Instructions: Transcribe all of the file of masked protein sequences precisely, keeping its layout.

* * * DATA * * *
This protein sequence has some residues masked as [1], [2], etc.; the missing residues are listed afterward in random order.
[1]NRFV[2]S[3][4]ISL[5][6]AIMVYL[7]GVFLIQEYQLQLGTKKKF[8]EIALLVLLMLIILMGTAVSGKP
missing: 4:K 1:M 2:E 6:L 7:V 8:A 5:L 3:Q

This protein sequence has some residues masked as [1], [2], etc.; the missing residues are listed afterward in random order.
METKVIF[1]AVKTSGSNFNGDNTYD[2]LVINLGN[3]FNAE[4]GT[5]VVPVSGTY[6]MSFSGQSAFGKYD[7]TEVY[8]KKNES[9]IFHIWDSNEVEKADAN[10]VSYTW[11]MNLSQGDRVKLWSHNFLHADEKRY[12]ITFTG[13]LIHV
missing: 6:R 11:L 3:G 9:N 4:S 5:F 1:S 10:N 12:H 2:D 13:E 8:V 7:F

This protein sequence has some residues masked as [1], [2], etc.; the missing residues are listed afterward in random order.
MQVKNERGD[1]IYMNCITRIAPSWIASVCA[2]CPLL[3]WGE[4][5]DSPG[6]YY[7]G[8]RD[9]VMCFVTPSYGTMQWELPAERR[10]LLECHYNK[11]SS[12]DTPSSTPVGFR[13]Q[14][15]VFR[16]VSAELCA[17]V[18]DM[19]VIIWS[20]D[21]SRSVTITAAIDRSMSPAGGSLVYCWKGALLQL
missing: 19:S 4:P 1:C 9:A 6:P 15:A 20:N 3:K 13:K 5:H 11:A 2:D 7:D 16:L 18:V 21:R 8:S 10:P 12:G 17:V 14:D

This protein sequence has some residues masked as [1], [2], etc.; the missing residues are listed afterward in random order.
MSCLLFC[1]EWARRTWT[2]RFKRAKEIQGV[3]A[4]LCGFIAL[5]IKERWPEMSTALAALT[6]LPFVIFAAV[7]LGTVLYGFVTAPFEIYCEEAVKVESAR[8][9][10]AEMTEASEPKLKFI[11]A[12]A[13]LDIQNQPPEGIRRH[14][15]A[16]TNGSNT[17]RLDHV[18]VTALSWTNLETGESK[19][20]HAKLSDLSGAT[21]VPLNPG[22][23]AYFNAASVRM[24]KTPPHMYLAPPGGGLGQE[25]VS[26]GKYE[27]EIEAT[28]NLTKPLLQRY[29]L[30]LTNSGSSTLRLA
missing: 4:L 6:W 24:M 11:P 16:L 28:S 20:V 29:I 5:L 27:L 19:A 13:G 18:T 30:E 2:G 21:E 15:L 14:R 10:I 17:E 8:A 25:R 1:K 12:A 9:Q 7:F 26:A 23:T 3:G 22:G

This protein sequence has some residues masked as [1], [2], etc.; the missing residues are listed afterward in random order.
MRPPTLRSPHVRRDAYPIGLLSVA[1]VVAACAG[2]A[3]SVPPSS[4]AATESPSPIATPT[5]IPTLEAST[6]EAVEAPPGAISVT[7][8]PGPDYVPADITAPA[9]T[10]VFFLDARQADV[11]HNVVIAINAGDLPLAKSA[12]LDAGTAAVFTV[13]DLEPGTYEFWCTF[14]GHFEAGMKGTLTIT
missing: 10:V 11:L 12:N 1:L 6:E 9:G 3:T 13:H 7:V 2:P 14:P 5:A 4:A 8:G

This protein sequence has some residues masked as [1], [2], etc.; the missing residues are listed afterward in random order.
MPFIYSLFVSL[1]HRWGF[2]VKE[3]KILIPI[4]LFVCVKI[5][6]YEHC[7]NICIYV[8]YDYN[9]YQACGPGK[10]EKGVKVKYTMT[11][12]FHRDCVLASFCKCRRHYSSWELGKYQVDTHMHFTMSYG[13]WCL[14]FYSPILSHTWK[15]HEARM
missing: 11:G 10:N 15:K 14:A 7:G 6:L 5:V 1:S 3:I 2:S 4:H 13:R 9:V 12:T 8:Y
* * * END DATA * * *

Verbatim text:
This protein sequence has some residues masked as [1], [2], etc.; the missing residues are listed afterward in random order.
[1]NRFV[2]S[3][4]ISL[5][6]AIMVYL[7]GVFLIQEYQLQLGTKKKF[8]EIALLVLLMLIILMGTAVSGKP
missing: 4:K 1:M 2:E 6:L 7:V 8:A 5:L 3:Q

This protein sequence has some residues masked as [1], [2], etc.; the missing residues are listed afterward in random order.
METKVIF[1]AVKTSGSNFNGDNTYD[2]LVINLGN[3]FNAE[4]GT[5]VVPVSGTY[6]MSFSGQSAFGKYD[7]TEVY[8]KKNES[9]IFHIWDSNEVEKADAN[10]VSYTW[11]MNLSQGDRVKLWSHNFLHADEKRY[12]ITFTG[13]LIHV
missing: 6:R 11:L 3:G 9:N 4:S 5:F 1:S 10:N 12:H 2:D 13:E 8:V 7:F

This protein sequence has some residues masked as [1], [2], etc.; the missing residues are listed afterward in random order.
MQVKNERGD[1]IYMNCITRIAPSWIASVCA[2]CPLL[3]WGE[4][5]DSPG[6]YY[7]G[8]RD[9]VMCFVTPSYGTMQWELPAERR[10]LLECHYNK[11]SS[12]DTPSSTPVGFR[13]Q[14][15]VFR[16]VSAELCA[17]V[18]DM[19]VIIWS[20]D[21]SRSVTITAAIDRSMSPAGGSLVYCWKGALLQL
missing: 19:S 4:P 1:C 9:A 6:P 15:A 20:N 3:K 13:K 5:H 11:A 2:D 7:D 16:L 18:V 21:R 8:S 10:P 12:G 17:V 14:D

This protein sequence has some residues masked as [1], [2], etc.; the missing residues are listed afterward in random order.
MSCLLFC[1]EWARRTWT[2]RFKRAKEIQGV[3]A[4]LCGFIAL[5]IKERWPEMSTALAALT[6]LPFVIFAAV[7]LGTVLYGFVTAPFEIYCEEAVKVESAR[8][9][10]AEMTEASEPKLKFI[11]A[12]A[13]LDIQNQPPEGIRRH[14][15]A[16]TNGSNT[17]RLDHV[18]VTALSWTNLETGESK[19][20]HAKLSDLSGAT[21]VPLNPG[22][23]AYFNAASVRM[24]KTPPHMYLAPPGGGLGQE[25]VS[26]GKYE[27]EIEAT[28]NLTKPLLQRY[29]L[30]LTNSGSSTLRLA
missing: 4:L 6:W 24:M 11:P 16:L 28:S 20:V 29:I 5:L 27:L 19:A 13:G 18:T 30:E 2:G 21:E 15:L 14:R 10:I 17:E 8:A 25:R 1:K 12:A 9:Q 7:F 26:A 23:T 3:G 22:G

This protein sequence has some residues masked as [1], [2], etc.; the missing residues are listed afterward in random order.
MRPPTLRSPHVRRDAYPIGLLSVA[1]VVAACAG[2]A[3]SVPPSS[4]AATESPSPIATPT[5]IPTLEAST[6]EAVEAPPGAISVT[7][8]PGPDYVPADITAPA[9]T[10]VFFLDARQADV[11]HNVVIAINAGDLPLAKSA[12]LDAGTAAVFTV[13]DLEPGTYEFWCTF[14]GHFEAGMKGTLTIT
missing: 10:V 11:L 12:N 1:L 6:E 9:G 3:T 13:H 7:V 2:P 14:P 5:A 4:A 8:G

This protein sequence has some residues masked as [1], [2], etc.; the missing residues are listed afterward in random order.
MPFIYSLFVSL[1]HRWGF[2]VKE[3]KILIPI[4]LFVCVKI[5][6]YEHC[7]NICIYV[8]YDYN[9]YQACGPGK[10]EKGVKVKYTMT[11][12]FHRDCVLASFCKCRRHYSSWELGKYQVDTHMHFTMSYG[13]WCL[14]FYSPILSHTWK[15]HEARM
missing: 11:G 10:N 15:K 14:A 7:G 6:L 5:V 1:S 3:I 2:S 4:H 13:R 9:V 12:T 8:Y